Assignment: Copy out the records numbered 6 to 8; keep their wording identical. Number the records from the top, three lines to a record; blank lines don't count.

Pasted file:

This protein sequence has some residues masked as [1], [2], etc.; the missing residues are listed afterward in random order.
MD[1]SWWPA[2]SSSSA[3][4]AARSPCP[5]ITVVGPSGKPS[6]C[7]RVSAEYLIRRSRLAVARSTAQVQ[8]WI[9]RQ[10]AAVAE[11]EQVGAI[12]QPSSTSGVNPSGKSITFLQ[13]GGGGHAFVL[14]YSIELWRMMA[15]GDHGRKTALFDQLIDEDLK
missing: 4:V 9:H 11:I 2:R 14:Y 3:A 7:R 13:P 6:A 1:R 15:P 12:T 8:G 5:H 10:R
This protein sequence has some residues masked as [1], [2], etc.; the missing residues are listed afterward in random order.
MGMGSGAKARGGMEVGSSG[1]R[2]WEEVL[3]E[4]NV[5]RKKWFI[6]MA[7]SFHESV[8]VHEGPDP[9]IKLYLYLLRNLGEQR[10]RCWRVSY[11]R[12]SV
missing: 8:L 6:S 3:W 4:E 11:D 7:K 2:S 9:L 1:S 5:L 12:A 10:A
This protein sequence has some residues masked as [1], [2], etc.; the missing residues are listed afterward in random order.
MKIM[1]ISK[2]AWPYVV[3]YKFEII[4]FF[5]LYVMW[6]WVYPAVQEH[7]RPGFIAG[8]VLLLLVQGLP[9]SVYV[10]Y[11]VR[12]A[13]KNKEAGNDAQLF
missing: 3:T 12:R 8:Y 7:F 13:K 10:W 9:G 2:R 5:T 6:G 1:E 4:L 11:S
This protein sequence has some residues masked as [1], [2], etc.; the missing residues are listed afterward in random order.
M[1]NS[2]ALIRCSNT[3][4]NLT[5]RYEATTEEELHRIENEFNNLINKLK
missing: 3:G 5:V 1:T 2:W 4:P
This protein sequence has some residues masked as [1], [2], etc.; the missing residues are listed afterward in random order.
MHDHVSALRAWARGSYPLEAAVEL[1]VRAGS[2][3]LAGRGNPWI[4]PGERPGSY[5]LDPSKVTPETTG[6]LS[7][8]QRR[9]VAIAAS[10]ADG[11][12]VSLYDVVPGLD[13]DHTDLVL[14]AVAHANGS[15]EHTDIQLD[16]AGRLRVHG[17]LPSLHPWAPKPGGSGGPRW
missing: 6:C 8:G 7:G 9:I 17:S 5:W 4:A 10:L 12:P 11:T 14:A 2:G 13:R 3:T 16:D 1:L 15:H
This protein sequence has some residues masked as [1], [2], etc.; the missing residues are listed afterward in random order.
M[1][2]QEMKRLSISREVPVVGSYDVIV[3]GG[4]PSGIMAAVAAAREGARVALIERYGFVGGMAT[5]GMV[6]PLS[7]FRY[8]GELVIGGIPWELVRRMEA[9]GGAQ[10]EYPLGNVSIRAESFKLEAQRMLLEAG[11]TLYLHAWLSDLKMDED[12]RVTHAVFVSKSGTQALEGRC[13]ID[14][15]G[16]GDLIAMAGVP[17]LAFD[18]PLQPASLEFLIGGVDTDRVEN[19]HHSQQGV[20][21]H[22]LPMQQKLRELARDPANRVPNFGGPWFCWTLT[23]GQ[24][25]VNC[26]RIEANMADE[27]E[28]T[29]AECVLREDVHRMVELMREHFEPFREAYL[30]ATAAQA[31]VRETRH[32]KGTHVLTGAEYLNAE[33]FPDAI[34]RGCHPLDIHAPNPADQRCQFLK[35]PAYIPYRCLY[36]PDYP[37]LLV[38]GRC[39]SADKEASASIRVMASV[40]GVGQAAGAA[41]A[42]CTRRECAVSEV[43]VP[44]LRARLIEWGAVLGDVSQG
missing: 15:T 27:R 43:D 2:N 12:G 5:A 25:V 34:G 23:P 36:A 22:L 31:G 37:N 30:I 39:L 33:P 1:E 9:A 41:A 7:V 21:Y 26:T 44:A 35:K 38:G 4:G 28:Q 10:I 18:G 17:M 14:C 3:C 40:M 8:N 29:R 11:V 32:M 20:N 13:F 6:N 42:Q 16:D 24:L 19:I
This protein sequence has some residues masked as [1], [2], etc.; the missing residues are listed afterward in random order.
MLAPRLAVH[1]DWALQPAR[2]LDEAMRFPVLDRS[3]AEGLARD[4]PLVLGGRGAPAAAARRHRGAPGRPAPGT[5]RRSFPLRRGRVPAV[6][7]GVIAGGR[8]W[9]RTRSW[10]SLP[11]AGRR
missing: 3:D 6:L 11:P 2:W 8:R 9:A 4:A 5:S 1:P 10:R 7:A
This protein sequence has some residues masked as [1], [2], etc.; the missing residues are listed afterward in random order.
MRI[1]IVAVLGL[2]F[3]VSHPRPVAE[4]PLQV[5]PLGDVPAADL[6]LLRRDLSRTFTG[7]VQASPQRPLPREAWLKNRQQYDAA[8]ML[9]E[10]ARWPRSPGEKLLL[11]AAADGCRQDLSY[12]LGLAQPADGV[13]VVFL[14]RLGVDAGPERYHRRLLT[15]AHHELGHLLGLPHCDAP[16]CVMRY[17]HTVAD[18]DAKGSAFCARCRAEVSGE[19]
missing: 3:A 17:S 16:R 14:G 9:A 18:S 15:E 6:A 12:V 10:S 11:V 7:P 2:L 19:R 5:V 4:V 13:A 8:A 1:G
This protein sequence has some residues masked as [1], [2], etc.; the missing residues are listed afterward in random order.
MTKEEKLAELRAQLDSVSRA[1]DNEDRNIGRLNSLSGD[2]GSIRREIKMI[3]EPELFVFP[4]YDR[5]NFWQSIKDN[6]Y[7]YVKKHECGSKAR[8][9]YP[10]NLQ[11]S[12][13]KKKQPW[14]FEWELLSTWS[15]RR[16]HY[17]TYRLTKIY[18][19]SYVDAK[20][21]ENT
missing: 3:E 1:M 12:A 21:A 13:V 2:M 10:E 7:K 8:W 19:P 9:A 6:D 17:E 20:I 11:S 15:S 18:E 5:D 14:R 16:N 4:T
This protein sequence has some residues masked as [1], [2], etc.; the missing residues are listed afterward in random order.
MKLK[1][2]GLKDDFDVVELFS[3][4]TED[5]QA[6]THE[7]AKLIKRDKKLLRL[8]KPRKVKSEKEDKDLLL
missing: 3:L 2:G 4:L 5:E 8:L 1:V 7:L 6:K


This protein sequence has some residues masked as [1], [2], etc.; the missing residues are listed afterward in random order.
M[1][2]QEMKRLSISREVPVVGSYDVIV[3]GG[4]PSGIMAAVAAAREGARVALIERYGFVGGMAT[5]GMV[6]PLS[7]FRY[8]GELVIGGIPWELVRRMEA[9]GGAQ[10]EYPLGNVSIRAESFKLEAQRMLLEAG[11]TLYLHAWLSDLKMDED[12]RVTHAVFVSKSGTQALEGRC[13]ID[14][15]G[16]GDLIAMAGVP[17]LAFD[18]PLQPASLEFLIGGVDTDRVEN[19]HHSQQGV[20][21]H[22]LPMQQKLRELARDPANRVPNFGGPWFCWTLT[23]GQ[24][25]VNC[26]RIEANMADE[27]E[28]T[29]AECVLREDVHRMVELMREHFEPFREAYL[30]ATAAQA[31]VRETRH[32]KGTHVLTGAEYLNAE[33]FPDAI[34]RGCHPLDIHAPNPADQRCQFLK[35]PAYIPYRCLY[36]PDYP[37]LLV[38]GRC[39]SADKEASASIRVMASV[40]GVGQAAGAA[41]A[42]CTRRECAVSEV[43]VP[44]LRARLIEWGAVLGDVSQG
missing: 15:T 27:R 43:D 2:N 12:G 5:A 25:V 34:G 23:P 36:A 22:L 31:G 37:N 30:I 39:L 33:P 1:E 9:A 41:A 7:V 21:Y 26:T 44:A 35:K 38:G 4:G 28:Q 10:I 18:G 17:M 14:C 3:C 40:M 8:N 29:R 11:V 32:M 20:N 13:F 6:N 42:Q 16:D 24:L 19:I
This protein sequence has some residues masked as [1], [2], etc.; the missing residues are listed afterward in random order.
MLAPRLAVH[1]DWALQPAR[2]LDEAMRFPVLDRS[3]AEGLARD[4]PLVLGGRGAPAAAARRHRGAPGRPAPGT[5]RRSFPLRRGRVPAV[6][7]GVIAGGR[8]W[9]RTRSW[10]SLP[11]AGRR
missing: 3:D 6:L 11:P 2:W 8:R 9:A 4:A 5:S 1:P 10:R 7:A
This protein sequence has some residues masked as [1], [2], etc.; the missing residues are listed afterward in random order.
MRI[1]IVAVLGL[2]F[3]VSHPRPVAE[4]PLQV[5]PLGDVPAADL[6]LLRRDLSRTFTG[7]VQASPQRPLPREAWLKNRQQYDAA[8]ML[9]E[10]ARWPRSPGEKLLL[11]AAADGCRQDLSY[12]LGLAQPADGV[13]VVFL[14]RLGVDAGPERYHRRLLT[15]AHHELGHLLGLPHCDAP[16]CVMRY[17]HTVAD[18]DAKGSAFCARCRAEVSGE[19]
missing: 3:A 17:S 16:R 14:G 9:A 18:S 15:E 6:A 12:V 10:S 11:V 7:P 2:L 19:R 5:V 4:V 13:A 8:A 1:G